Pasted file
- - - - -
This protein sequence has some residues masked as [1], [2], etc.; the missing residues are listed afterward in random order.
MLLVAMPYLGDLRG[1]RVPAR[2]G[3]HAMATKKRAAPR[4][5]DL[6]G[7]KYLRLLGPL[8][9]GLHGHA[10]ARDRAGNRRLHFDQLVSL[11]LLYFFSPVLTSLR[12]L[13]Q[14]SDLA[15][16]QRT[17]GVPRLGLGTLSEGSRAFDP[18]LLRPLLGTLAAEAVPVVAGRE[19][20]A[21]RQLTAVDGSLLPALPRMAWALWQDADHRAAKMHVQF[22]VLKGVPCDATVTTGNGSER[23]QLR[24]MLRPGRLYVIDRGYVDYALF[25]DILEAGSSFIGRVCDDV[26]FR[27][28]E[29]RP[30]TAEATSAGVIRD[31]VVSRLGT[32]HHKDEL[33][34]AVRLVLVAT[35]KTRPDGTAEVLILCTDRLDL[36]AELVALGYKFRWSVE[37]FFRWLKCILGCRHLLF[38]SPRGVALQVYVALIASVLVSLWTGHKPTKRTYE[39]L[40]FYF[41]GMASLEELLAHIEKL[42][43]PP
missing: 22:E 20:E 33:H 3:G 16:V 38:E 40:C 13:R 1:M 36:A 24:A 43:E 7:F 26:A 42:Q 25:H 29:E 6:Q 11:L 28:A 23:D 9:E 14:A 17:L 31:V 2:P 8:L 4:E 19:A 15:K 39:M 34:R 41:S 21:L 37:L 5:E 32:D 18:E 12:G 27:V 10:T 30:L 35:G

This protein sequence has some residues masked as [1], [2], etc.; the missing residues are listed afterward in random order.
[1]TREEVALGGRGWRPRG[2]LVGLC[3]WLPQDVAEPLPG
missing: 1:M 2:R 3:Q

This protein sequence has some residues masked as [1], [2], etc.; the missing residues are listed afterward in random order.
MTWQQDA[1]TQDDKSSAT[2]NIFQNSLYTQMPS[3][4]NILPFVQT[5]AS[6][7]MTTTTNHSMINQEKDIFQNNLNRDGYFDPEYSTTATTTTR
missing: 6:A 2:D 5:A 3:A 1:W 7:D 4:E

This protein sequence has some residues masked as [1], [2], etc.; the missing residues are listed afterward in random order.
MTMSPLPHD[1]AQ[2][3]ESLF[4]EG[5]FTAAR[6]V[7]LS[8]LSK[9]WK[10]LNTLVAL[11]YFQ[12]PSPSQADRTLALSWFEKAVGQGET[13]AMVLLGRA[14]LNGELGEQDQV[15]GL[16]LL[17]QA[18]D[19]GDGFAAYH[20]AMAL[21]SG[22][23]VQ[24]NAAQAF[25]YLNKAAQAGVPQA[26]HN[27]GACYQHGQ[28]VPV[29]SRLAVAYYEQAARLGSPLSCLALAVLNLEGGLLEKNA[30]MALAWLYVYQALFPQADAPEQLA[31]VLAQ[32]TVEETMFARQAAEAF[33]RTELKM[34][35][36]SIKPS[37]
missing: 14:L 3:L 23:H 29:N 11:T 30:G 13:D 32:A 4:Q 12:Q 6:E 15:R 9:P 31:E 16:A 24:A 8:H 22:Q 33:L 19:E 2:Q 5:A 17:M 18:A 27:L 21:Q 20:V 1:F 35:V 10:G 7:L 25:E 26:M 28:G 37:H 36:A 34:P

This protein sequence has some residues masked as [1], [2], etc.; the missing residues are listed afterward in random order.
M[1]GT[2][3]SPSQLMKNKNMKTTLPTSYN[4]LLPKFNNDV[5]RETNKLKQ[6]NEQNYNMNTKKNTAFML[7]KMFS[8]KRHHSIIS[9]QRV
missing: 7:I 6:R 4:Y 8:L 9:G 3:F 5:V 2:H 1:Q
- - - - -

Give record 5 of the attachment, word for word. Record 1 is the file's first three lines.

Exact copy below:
This protein sequence has some residues masked as [1], [2], etc.; the missing residues are listed afterward in random order.
M[1]GT[2][3]SPSQLMKNKNMKTTLPTSYN[4]LLPKFNNDV[5]RETNKLKQ[6]NEQNYNMNTKKNTAFML[7]KMFS[8]KRHHSIIS[9]QRV
missing: 7:I 6:R 4:Y 8:L 9:G 3:F 5:V 2:H 1:Q